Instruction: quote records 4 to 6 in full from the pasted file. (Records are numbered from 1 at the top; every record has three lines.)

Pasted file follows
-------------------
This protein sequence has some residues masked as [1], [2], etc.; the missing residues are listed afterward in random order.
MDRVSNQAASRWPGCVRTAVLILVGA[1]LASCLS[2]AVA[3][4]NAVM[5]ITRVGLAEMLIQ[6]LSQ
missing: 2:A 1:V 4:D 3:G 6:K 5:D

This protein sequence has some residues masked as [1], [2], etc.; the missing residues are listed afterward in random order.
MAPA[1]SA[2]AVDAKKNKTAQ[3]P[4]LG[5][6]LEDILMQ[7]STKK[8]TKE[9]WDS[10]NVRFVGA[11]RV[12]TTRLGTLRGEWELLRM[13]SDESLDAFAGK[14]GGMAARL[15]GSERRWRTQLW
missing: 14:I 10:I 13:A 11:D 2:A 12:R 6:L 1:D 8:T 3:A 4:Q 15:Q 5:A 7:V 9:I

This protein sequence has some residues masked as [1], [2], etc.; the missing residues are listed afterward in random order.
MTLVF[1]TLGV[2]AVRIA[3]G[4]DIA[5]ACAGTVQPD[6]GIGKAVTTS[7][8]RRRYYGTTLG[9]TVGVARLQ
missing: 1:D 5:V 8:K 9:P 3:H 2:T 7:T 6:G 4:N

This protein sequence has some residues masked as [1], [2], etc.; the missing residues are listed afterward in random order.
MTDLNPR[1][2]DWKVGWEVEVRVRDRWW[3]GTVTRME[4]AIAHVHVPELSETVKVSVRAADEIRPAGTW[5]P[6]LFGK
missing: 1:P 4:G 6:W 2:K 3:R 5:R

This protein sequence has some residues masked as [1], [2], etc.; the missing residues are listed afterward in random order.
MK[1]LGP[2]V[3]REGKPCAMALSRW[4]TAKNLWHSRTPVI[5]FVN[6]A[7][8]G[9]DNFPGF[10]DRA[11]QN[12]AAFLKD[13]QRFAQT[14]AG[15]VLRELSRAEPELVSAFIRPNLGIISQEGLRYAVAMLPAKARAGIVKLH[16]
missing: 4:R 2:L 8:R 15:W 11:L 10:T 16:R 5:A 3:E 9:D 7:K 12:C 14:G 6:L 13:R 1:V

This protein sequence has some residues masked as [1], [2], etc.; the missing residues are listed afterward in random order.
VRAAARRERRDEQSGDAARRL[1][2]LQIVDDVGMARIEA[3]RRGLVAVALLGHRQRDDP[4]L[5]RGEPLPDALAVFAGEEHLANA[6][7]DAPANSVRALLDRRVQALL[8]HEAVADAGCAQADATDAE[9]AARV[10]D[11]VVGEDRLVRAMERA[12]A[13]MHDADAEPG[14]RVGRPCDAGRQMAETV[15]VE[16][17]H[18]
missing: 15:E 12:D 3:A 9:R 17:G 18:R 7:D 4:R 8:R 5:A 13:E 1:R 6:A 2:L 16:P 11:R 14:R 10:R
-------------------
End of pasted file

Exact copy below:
This protein sequence has some residues masked as [1], [2], etc.; the missing residues are listed afterward in random order.
MTDLNPR[1][2]DWKVGWEVEVRVRDRWW[3]GTVTRME[4]AIAHVHVPELSETVKVSVRAADEIRPAGTW[5]P[6]LFGK
missing: 1:P 4:G 6:W 2:K 3:R 5:R

This protein sequence has some residues masked as [1], [2], etc.; the missing residues are listed afterward in random order.
MK[1]LGP[2]V[3]REGKPCAMALSRW[4]TAKNLWHSRTPVI[5]FVN[6]A[7][8]G[9]DNFPGF[10]DRA[11]QN[12]AAFLKD[13]QRFAQT[14]AG[15]VLRELSRAEPELVSAFIRPNLGIISQEGLRYAVAMLPAKARAGIVKLH[16]
missing: 4:R 2:L 8:R 15:W 11:L 10:T 16:R 5:A 3:E 9:D 7:K 12:C 14:G 6:L 13:R 1:V

This protein sequence has some residues masked as [1], [2], etc.; the missing residues are listed afterward in random order.
VRAAARRERRDEQSGDAARRL[1][2]LQIVDDVGMARIEA[3]RRGLVAVALLGHRQRDDP[4]L[5]RGEPLPDALAVFAGEEHLANA[6][7]DAPANSVRALLDRRVQALL[8]HEAVADAGCAQADATDAE[9]AARV[10]D[11]VVGEDRLVRAMERA[12]A[13]MHDADAEPG[14]RVGRPCDAGRQMAETV[15]VE[16][17]H[18]
missing: 15:E 12:D 3:A 9:R 17:G 18:R 7:D 4:R 8:R 5:A 13:E 1:R 6:A 2:L 16:P 11:R 14:R 10:R